Day 11-12: Jeju Island
Rent a Car
So you have two full days and a half on this island. Best way to explore would be renting a car! I found it very easy to rent one online. There are shuttles from the airport to the renting office.
We chose for an automatic Kia morning (the simplest they had) and it was a super nice driving experience. very easy ( I never drove an automatic before) and practical for the traffic on Jeju. It came with a GPS that was in Korean, but spoke in English. But it was very easy to use as you can put a local phone number in of the place you want to go and Voila! Off you go!
What to see in Jeju
The highlights of this mega cool island during our trip were:
Not for under 18 year olds!
This park is a big garden full with erotic art and sculptures. There is a small museum and of course gift shops where you can buy sexual toys and gadgets. Or you can try a penis or boobie cake at their snack shop. 5 the pictures are pretty mild for what you will see inside)
We took a break from riding on this beach and we really enjoyed the views and walks. Here would be a great place to have lunch and try out their seafood noodles!
Hallasan park hiking
Mister Hallasan is the biggest mountain on Jeju. It is a huge protected park zone with several hiking paths.
We didn’t have time to do a long one so we took the shortest they had. Little did I know it was over 2400 steps all the way up! ( Yes I counted on the way back) The view was very nice and peaceful once you got there. We also saw wild deers on the way hiding in the bush near the hiking trail!
Jungmun lava colums
Jusangjeolli Cliff was formed when the lava from Hallasan Mountain erupted into the sea of Jungmun. They are rock pillars shaped like cubes or hexagons of various sizes and almost seem as if stone masons had carved them out.
Manjanggul Cave is one of the finest lava tunnels in the world, and is a designated natural monument. A lava tunnel is formed when the lava that was deep in the ground spouts from the peak and flows to the surface.
The 1 km tunnel has a variety of interesting formations inside, each with an explanation board. Including lava flowtsones, lava bridges,a 70cm lava stalagmite and the worlds largest lava column of 7.6 meters.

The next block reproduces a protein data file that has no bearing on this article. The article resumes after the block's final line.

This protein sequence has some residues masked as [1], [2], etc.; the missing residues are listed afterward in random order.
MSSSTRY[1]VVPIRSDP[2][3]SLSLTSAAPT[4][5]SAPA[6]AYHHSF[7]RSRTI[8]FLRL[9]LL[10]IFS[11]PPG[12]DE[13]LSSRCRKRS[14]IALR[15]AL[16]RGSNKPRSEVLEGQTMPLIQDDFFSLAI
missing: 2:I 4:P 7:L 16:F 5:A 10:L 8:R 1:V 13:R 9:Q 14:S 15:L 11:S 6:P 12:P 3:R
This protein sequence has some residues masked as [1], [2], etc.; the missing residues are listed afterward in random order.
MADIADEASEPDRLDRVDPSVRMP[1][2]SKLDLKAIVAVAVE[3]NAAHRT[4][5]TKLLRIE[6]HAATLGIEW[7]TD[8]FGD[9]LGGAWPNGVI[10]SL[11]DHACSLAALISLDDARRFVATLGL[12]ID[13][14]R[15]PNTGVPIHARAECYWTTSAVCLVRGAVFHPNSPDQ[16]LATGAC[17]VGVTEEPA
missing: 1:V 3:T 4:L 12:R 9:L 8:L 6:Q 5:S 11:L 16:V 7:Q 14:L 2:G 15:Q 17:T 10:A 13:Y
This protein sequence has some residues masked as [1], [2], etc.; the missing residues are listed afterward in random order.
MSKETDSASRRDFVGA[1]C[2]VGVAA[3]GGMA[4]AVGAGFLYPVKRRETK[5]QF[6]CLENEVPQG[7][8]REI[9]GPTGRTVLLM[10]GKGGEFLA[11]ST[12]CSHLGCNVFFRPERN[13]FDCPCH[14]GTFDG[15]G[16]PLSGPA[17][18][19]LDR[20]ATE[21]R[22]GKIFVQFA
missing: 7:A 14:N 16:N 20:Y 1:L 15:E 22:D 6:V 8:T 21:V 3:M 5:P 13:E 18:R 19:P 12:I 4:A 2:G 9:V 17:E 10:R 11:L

You can walk about 1 km inside till the end, which is the lava column. Take a jacket with you as it is a bit cold and wet inside!
Jeju has several waterfalls. Two that we visited were:
Jeongbang: the only one in Asia that flows directly into the sea instead of a river.
Cheonjeyeon: a three-tier watefall from cold water flowing out of the ceiling of a cave
Canola Flower fields
Jeju is rich in canola flowers! This yellow flower blooms from aroun end of March till mid April, depending on the weather.
We were there way too late for all the pretty flowers and the Canola festival, but we managed to find one small canola field still in bloom (and well kept by a local farmer that asks a small admission fee for it).
Ps: this stone statue below is called a Dol Hareubang. You will find this lil fella EVERYWHERE on the island. They are considered to be gods offering both protection and fertility. They are usually placed outside of gates as protection against demons.
Day 13-14: Going back to Seoul
If you know a bit more about my travelling style and how I plan my trips you know I like to return to the starting point and have at least one full day of rest before flying back home and face the jetlag. So fly back to Seoul and enjoy one final day visting places you couldn’t before or just relax, shop and eat some last Korean deliciousness in your favorite district.
I can already say: I left a piece of my Soul in Seoul and in South Korea for that matter. So much I am thinking of going to spend one year over there on a work holiday visa! I will keep you all posted on that!
But for now all I can say is if South Korea wasn’t on your list before, it is about time you add it!